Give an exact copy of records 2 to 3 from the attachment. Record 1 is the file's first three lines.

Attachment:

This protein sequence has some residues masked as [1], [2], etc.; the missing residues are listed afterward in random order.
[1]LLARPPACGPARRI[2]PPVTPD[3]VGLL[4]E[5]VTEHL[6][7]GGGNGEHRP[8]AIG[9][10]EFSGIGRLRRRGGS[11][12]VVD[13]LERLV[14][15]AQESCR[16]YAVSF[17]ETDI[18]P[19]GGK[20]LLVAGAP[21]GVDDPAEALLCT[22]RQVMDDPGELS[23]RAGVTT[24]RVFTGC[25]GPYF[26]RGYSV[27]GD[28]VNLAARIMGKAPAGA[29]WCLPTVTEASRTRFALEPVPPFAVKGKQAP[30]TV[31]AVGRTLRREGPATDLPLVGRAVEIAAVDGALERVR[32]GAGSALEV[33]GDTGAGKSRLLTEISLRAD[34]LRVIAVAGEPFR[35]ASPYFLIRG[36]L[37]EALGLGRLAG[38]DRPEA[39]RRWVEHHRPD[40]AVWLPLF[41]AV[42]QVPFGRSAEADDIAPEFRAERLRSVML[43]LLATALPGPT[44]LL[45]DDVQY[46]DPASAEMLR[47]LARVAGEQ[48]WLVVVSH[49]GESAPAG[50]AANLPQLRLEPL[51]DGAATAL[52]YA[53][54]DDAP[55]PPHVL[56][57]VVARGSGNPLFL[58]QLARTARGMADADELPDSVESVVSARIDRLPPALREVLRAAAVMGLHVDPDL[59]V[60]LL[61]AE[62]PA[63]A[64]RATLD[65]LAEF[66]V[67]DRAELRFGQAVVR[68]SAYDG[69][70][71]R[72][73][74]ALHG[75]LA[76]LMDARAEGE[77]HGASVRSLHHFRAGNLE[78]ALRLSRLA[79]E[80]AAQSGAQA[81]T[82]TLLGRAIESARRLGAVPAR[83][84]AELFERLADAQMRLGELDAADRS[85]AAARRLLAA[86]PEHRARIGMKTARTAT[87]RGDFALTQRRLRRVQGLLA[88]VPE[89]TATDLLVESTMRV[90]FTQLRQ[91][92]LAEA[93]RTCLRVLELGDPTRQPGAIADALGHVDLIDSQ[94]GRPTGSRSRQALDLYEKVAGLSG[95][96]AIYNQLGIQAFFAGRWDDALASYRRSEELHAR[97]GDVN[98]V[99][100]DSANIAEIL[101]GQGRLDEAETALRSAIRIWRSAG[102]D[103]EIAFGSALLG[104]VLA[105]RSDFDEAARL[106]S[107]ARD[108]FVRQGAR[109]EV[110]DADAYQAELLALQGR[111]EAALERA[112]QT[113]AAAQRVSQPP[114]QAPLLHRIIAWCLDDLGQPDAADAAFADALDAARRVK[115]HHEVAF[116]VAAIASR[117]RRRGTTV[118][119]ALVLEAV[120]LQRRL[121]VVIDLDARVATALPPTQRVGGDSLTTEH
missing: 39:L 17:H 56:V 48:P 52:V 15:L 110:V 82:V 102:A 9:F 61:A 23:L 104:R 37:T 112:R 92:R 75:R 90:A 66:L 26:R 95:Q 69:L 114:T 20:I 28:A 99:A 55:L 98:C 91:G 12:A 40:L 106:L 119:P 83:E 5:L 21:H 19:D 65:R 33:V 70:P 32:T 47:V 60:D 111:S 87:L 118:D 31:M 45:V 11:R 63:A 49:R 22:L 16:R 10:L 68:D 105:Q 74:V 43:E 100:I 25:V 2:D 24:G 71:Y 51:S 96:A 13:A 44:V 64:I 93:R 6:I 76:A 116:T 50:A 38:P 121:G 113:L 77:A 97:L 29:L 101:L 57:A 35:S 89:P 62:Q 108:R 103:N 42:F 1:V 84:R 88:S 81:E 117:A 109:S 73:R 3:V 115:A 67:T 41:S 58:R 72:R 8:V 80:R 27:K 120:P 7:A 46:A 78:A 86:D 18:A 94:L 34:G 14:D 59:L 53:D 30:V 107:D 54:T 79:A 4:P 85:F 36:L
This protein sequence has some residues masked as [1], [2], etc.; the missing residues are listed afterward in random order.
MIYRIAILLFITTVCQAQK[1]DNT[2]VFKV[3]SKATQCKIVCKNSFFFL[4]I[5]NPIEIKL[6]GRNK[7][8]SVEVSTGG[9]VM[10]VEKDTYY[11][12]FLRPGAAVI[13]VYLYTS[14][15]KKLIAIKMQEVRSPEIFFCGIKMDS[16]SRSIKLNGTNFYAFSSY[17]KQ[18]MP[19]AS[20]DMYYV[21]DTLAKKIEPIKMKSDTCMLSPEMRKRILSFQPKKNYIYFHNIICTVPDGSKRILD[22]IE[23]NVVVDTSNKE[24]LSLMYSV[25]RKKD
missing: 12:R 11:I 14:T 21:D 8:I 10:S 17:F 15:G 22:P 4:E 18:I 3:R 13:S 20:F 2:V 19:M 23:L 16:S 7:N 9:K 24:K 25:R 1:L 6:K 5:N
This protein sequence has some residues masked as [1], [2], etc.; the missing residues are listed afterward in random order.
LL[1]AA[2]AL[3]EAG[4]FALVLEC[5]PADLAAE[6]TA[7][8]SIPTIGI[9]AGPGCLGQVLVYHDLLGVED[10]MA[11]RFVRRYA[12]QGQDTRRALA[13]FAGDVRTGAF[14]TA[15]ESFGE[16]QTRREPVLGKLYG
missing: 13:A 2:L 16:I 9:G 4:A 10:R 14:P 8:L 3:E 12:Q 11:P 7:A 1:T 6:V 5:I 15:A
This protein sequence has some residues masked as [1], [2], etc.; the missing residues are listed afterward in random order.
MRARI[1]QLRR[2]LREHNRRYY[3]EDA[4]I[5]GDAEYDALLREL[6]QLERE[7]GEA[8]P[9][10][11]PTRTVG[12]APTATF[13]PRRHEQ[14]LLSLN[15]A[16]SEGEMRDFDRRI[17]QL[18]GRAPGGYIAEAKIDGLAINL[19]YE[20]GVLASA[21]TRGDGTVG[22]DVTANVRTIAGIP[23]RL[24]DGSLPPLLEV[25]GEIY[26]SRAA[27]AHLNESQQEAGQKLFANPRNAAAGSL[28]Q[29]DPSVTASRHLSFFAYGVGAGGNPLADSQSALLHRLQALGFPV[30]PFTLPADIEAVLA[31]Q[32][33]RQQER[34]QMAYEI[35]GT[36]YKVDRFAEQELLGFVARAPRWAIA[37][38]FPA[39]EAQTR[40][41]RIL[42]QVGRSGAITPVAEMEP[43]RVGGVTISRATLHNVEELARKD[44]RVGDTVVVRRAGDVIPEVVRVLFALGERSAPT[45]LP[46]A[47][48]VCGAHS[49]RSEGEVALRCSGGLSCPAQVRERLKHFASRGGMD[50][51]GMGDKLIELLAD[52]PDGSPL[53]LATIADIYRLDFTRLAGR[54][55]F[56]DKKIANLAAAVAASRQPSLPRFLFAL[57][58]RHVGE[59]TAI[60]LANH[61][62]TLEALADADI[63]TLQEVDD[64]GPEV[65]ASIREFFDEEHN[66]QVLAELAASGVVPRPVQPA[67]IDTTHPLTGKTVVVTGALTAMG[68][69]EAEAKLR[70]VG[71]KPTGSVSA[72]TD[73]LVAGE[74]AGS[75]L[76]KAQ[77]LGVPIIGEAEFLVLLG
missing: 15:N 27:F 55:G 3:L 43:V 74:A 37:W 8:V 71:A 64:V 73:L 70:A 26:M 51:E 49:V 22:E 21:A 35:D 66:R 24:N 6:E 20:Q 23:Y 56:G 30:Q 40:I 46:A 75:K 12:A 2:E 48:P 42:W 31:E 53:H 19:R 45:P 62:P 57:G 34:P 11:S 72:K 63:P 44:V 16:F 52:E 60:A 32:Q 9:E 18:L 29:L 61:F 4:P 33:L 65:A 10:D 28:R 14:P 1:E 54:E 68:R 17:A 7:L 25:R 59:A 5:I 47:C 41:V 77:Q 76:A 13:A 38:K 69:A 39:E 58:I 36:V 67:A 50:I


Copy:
This protein sequence has some residues masked as [1], [2], etc.; the missing residues are listed afterward in random order.
MIYRIAILLFITTVCQAQK[1]DNT[2]VFKV[3]SKATQCKIVCKNSFFFL[4]I[5]NPIEIKL[6]GRNK[7][8]SVEVSTGG[9]VM[10]VEKDTYY[11][12]FLRPGAAVI[13]VYLYTS[14][15]KKLIAIKMQEVRSPEIFFCGIKMDS[16]SRSIKLNGTNFYAFSSY[17]KQ[18]MP[19]AS[20]DMYYV[21]DTLAKKIEPIKMKSDTCMLSPEMRKRILSFQPKKNYIYFHNIICTVPDGSKRILD[22]IE[23]NVVVDTSNKE[24]LSLMYSV[25]RKKD
missing: 12:R 11:I 14:T 21:D 8:I 10:S 17:F 15:G 22:P 4:E 18:I 3:R 13:S 20:F 2:V 19:M 23:L 16:S 7:N 9:K 24:K 25:R 1:L 6:K 5:N
This protein sequence has some residues masked as [1], [2], etc.; the missing residues are listed afterward in random order.
LL[1]AA[2]AL[3]EAG[4]FALVLEC[5]PADLAAE[6]TA[7][8]SIPTIGI[9]AGPGCLGQVLVYHDLLGVED[10]MA[11]RFVRRYA[12]QGQDTRRALA[13]FAGDVRTGAF[14]TA[15]ESFGE[16]QTRREPVLGKLYG
missing: 13:A 2:L 16:I 9:G 4:A 10:R 14:P 8:L 3:E 12:Q 11:P 7:A 1:T 6:V 5:I 15:A